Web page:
By: hartsea on: February 17, 2014 10:16 am | hartsea

Miami University Libraries will be hosting its fourth Muslim Journeys* Book Discussion on March 6th from 4:00 to 5:00 in King 320. There will be a short presentation from a scholar, a discussion of the book, and light refreshments. Our scholar for this book will be Dr. Fauzia Ahmed, Sociology and Women's & Gender Studies.

Our fourth book will be Broken Verses by Kamila Shamsie.  You can find out more about this book and the other books we will be reading in our discussion series here.  Here is a review you might useful. These resources will also be useful: an interview, a map, and a timeline. You might also find this recent online discussion Kamila Shamsie had with the author Pankaj Mishra interesting.

We encourage you to sign up for the book discussions so that you can receive free copies of the selected books. You can read more about our Muslim Journeys programming on the website.

If you are interested in even more books to read, check out some of the books from our bookshelf: Bridging Cultures: Literary Reflections, Bridging Cultures: American Stories, and Bridging Cultures: Connected Histories.

*Our Muslim Journeys programming is sponsored by the American Library Association, the National Endowment for the Humanities, and the Miami University Humanities Center.  Additional support provided by the Miami University Center for American and World Cultures and the Islamic Center of Greater Cincinnati.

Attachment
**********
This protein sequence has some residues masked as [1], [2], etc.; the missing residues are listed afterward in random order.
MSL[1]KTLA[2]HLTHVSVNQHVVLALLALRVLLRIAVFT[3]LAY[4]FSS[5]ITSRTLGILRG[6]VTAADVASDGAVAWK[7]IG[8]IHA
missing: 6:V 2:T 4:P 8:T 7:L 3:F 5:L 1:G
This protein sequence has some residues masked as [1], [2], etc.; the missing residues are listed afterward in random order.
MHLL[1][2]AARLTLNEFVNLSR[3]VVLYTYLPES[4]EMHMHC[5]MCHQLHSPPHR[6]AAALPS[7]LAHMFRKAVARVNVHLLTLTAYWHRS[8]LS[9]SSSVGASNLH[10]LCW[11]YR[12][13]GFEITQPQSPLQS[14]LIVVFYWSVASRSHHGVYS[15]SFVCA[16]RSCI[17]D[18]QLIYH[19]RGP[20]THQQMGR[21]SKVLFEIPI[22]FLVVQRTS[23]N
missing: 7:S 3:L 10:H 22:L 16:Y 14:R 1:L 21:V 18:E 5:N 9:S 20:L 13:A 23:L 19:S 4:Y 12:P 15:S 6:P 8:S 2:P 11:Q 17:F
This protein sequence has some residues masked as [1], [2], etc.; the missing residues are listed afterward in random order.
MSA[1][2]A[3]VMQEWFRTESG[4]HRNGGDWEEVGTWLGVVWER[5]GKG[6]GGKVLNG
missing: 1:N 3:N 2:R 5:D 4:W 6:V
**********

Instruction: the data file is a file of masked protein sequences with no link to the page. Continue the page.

By: tullykk on: February 24, 2014 3:08 pm | tullykk

Whenever we can, we like to plan our exhibits to align with university-wide thematic programming.  Last year's Summer Reading Program selection, Jane McGonigal's Reality is Broken: Why Games Make Us Better and How They Can Change the World,  inspired many games and gaming-themed events across campus, including the Libraries' very successful International Games Day celebration last semester.  This year's gaming theme provided a perfect opportunity to highlight a subset of our Edgar W. and Faith King Collection of Juvenile Literature: historical games and books about recreational games.  Putting together an exhibit on any topic is an opportunity for me to delve deeper into the collections, to find "new" treasures, and to think about new ways that the material can be used in their current exhibit context and in the future for research and/or instruction.

In doing research about the history of board and table games in the West to provide context and provide interesting label content for the physical exhibit, I discovered that our collection contains some wonderful examples of how the mass production of games changed over the course of the nineteenth century in England and the United States.  From the simple, but elegant, hand-colored educational board games published by specialized printing shops in England at the end of the eighteenth century to the mass-produced and attractively packaged games produced by giants of the gaming industry, like Milton Bradley, McLoughlin Bros., and Parker Bros., we have some great representative pieces.  It's been great learning about the origins of modern board and card games and the "golden age" of game production.